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vows unto God; but be well advised, both what thou undertakest, and how thou shalt perform it; and let those prayers, which thou shalt pour forth unto God, be well digested in thy thoughts, for thou hast to do with a pure and holy, as also with a glorious and omnipotent God, who dwelleth in the heaven; whereas thou, a base silly creature upon earth, art open to his all-seeing eye, and obnoxious to his almighty power; let therefore thy vows be both rare and solemn, and thy prayers free from loquacity and idle babblings:
V. 3 For a dream cometh through the multitude of business; and a fool's voice is known by multitude of words.
For, as in a multitude of businesses there will be troublesome and confused dreams, so in a multitude of words there will be futility and error.
V. 4 For he taketh no pleasure in fools.
It is the part of a fool, to vow that, which either he cannot or will not perform; and God takes no pleasure in those, that are thus impiously foolish.
V. 6 Suffer not thy mouth to make thy flesh to sin; neither say thou before the angel, that it was an error: wherefore should God be angry at thy voice, and destroy the work of thine hands?
Suffer not thy tongue, through the rashness of thy vow, to make it and thy whole self guilty of a sin before God, and obnoxious to judgment; neither think to excuse it before God and his angels, by a plea of error. Why shouldst thou draw God's anger upon thee, by the sinful temerity of thy vow, so far, as that he should plague thee with an utter destruction?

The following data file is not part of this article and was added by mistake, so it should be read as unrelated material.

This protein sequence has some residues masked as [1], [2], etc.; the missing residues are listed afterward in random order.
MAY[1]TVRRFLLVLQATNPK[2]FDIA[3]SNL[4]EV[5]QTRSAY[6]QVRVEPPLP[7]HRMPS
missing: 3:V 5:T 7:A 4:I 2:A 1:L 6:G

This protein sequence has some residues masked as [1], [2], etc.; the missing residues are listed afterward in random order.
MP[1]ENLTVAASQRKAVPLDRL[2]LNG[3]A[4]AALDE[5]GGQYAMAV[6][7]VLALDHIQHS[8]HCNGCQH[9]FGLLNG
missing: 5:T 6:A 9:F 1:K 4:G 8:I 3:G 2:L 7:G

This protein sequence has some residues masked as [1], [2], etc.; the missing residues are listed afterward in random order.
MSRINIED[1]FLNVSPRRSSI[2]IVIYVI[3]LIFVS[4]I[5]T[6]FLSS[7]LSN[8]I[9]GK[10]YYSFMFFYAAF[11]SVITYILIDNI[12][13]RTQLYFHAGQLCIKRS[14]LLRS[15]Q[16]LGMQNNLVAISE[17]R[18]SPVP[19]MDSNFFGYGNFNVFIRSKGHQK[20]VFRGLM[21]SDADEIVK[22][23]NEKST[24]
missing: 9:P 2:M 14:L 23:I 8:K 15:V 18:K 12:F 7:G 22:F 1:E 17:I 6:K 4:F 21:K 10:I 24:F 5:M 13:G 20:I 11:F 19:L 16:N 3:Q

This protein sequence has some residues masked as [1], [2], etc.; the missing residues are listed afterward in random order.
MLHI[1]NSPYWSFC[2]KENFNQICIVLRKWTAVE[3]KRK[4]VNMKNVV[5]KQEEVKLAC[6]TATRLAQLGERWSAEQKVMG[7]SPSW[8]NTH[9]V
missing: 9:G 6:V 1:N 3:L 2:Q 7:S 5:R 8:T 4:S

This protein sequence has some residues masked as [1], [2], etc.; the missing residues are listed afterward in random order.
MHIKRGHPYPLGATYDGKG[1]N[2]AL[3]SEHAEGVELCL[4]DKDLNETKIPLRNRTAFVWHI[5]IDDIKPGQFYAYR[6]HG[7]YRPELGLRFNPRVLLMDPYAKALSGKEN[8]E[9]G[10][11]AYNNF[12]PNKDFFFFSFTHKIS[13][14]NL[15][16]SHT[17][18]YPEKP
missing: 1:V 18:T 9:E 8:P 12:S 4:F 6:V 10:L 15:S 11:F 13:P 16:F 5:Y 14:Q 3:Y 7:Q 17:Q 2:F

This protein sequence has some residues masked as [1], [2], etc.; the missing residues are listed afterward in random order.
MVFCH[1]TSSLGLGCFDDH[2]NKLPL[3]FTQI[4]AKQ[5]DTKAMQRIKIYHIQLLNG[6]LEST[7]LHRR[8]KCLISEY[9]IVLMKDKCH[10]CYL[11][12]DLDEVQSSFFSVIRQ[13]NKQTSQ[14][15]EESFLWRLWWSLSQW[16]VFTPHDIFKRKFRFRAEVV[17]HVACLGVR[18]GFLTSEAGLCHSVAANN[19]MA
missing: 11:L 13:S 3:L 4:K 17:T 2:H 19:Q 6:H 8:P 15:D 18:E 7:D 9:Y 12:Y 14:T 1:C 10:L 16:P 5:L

V. 7 For in the multitude of dreams and many words there are also divers vanities: but fear thou God.
For as there are many vain phantasies in the multitude of dreams, so surely there are many hateful and dangerous vanities in the multitude of hasty vows; but thou, settle thou the fear of God in thy heart, and that shall ever both guide and preserve thy tongue.
V. 8 If thou &c. marvel not for the matter: for he that is higher than the highest regardeth; and there be higher than they. Be not amazed and dismayed, as if all things were let loose, and as if these earthly things were not orderly swayed by a wise and just Providence; for, as God hath appointed kings and princes over men, so he hath appointed his spiritual creatures in a degree above them, and himself is infinitely above all the degrees of them. V. 9 Moreover the profit of the earth is for all: the king himself is served by the field.
Surely, there is excellent and necessary use of husbandry: whence have we the good things whereby our life is preserved, but from the fruitful bounty of the earth? Even the states of kings cannot well subsist, without a due culture of the earth.
V. 11 When goods increase, they are increased that eat them: and what good is there to the owners thereof, saving the beholding thereof with their eyes?
If a man have great store of lands, and much stock in his hands,
there must be many hands employed in the managing of it; so that, as his means are greater, so the mouths that spend it are more and what gaineth the owner hereby, above the servant, more than this, that he sees his goods both brought in and wasted; whereof himself can take no more part, than to feed and clothe him?
V. 13 Riches kept for the owners thereof to their hurt.